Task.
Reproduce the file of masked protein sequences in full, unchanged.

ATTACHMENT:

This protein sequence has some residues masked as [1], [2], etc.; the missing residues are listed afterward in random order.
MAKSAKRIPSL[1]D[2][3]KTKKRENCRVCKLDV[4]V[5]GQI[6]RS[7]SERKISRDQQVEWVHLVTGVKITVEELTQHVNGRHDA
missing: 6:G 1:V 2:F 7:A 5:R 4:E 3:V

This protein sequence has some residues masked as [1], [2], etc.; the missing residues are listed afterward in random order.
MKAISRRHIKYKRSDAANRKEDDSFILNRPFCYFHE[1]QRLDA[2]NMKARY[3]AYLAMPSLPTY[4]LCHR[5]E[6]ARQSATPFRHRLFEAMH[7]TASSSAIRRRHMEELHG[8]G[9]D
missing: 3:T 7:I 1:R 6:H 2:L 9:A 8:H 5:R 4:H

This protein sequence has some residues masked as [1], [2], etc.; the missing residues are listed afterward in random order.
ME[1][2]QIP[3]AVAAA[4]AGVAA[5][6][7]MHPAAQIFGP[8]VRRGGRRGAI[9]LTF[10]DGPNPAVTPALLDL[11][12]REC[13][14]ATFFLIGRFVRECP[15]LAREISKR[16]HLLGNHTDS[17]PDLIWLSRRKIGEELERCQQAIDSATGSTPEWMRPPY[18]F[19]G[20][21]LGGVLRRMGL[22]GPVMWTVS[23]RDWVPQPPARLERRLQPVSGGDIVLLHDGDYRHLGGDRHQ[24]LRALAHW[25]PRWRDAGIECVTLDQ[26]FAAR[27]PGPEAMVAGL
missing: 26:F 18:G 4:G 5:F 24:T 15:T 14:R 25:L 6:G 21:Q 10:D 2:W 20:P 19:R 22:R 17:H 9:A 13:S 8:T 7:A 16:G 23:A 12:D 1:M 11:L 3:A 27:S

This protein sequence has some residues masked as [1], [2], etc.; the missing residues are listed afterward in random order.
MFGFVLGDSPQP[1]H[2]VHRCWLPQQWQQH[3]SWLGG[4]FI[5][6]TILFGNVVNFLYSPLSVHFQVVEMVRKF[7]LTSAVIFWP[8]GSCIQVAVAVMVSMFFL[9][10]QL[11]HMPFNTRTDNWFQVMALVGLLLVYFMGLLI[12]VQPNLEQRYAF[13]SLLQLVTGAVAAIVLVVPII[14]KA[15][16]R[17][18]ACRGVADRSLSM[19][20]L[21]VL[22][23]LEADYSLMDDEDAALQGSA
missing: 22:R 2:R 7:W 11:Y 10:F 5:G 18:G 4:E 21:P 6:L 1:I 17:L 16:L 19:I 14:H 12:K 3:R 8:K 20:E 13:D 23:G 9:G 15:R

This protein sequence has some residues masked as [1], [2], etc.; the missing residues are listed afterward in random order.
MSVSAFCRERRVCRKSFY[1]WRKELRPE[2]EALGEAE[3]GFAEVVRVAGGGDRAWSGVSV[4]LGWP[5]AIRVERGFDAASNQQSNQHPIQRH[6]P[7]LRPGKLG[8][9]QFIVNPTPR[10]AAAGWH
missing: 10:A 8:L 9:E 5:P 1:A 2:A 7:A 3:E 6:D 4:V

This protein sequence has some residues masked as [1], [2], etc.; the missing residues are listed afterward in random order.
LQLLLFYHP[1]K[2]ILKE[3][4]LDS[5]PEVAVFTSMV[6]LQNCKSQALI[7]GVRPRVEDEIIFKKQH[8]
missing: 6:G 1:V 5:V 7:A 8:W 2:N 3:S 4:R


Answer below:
This protein sequence has some residues masked as [1], [2], etc.; the missing residues are listed afterward in random order.
MAKSAKRIPSL[1]D[2][3]KTKKRENCRVCKLDV[4]V[5]GQI[6]RS[7]SERKISRDQQVEWVHLVTGVKITVEELTQHVNGRHDA
missing: 6:G 1:V 2:F 7:A 5:R 4:E 3:V

This protein sequence has some residues masked as [1], [2], etc.; the missing residues are listed afterward in random order.
MKAISRRHIKYKRSDAANRKEDDSFILNRPFCYFHE[1]QRLDA[2]NMKARY[3]AYLAMPSLPTY[4]LCHR[5]E[6]ARQSATPFRHRLFEAMH[7]TASSSAIRRRHMEELHG[8]G[9]D
missing: 3:T 7:I 1:R 6:H 2:L 9:A 8:H 5:R 4:H

This protein sequence has some residues masked as [1], [2], etc.; the missing residues are listed afterward in random order.
ME[1][2]QIP[3]AVAAA[4]AGVAA[5][6][7]MHPAAQIFGP[8]VRRGGRRGAI[9]LTF[10]DGPNPAVTPALLDL[11][12]REC[13][14]ATFFLIGRFVRECP[15]LAREISKR[16]HLLGNHTDS[17]PDLIWLSRRKIGEELERCQQAIDSATGSTPEWMRPPY[18]F[19]G[20][21]LGGVLRRMGL[22]GPVMWTVS[23]RDWVPQPPARLERRLQPVSGGDIVLLHDGDYRHLGGDRHQ[24]LRALAHW[25]PRWRDAGIECVTLDQ[26]FAAR[27]PGPEAMVAGL
missing: 26:F 18:G 4:G 5:F 24:T 15:T 14:R 25:L 6:G 21:Q 10:D 2:W 20:P 19:R 22:R 17:H 9:A 13:S 8:T 7:A 16:G 23:A 12:D 1:M 11:L 3:A 27:S

This protein sequence has some residues masked as [1], [2], etc.; the missing residues are listed afterward in random order.
MFGFVLGDSPQP[1]H[2]VHRCWLPQQWQQH[3]SWLGG[4]FI[5][6]TILFGNVVNFLYSPLSVHFQVVEMVRKF[7]LTSAVIFWP[8]GSCIQVAVAVMVSMFFL[9][10]QL[11]HMPFNTRTDNWFQVMALVGLLLVYFMGLLI[12]VQPNLEQRYAF[13]SLLQLVTGAVAAIVLVVPII[14]KA[15][16]R[17][18]ACRGVADRSLSM[19][20]L[21]VL[22][23]LEADYSLMDDEDAALQGSA
missing: 22:R 2:R 7:W 11:Y 10:F 5:G 18:G 4:E 21:P 6:L 1:I 17:L 16:L 19:I 14:H 12:K 3:R 8:K 20:E 13:D 23:G 9:G 15:R

This protein sequence has some residues masked as [1], [2], etc.; the missing residues are listed afterward in random order.
MSVSAFCRERRVCRKSFY[1]WRKELRPE[2]EALGEAE[3]GFAEVVRVAGGGDRAWSGVSV[4]LGWP[5]AIRVERGFDAASNQQSNQHPIQRH[6]P[7]LRPGKLG[8][9]QFIVNPTPR[10]AAAGWH
missing: 10:A 8:L 9:E 5:P 1:A 2:A 7:A 3:E 6:D 4:V

This protein sequence has some residues masked as [1], [2], etc.; the missing residues are listed afterward in random order.
LQLLLFYHP[1]K[2]ILKE[3][4]LDS[5]PEVAVFTSMV[6]LQNCKSQALI[7]GVRPRVEDEIIFKKQH[8]
missing: 6:G 1:V 5:V 7:A 8:W 2:N 3:S 4:R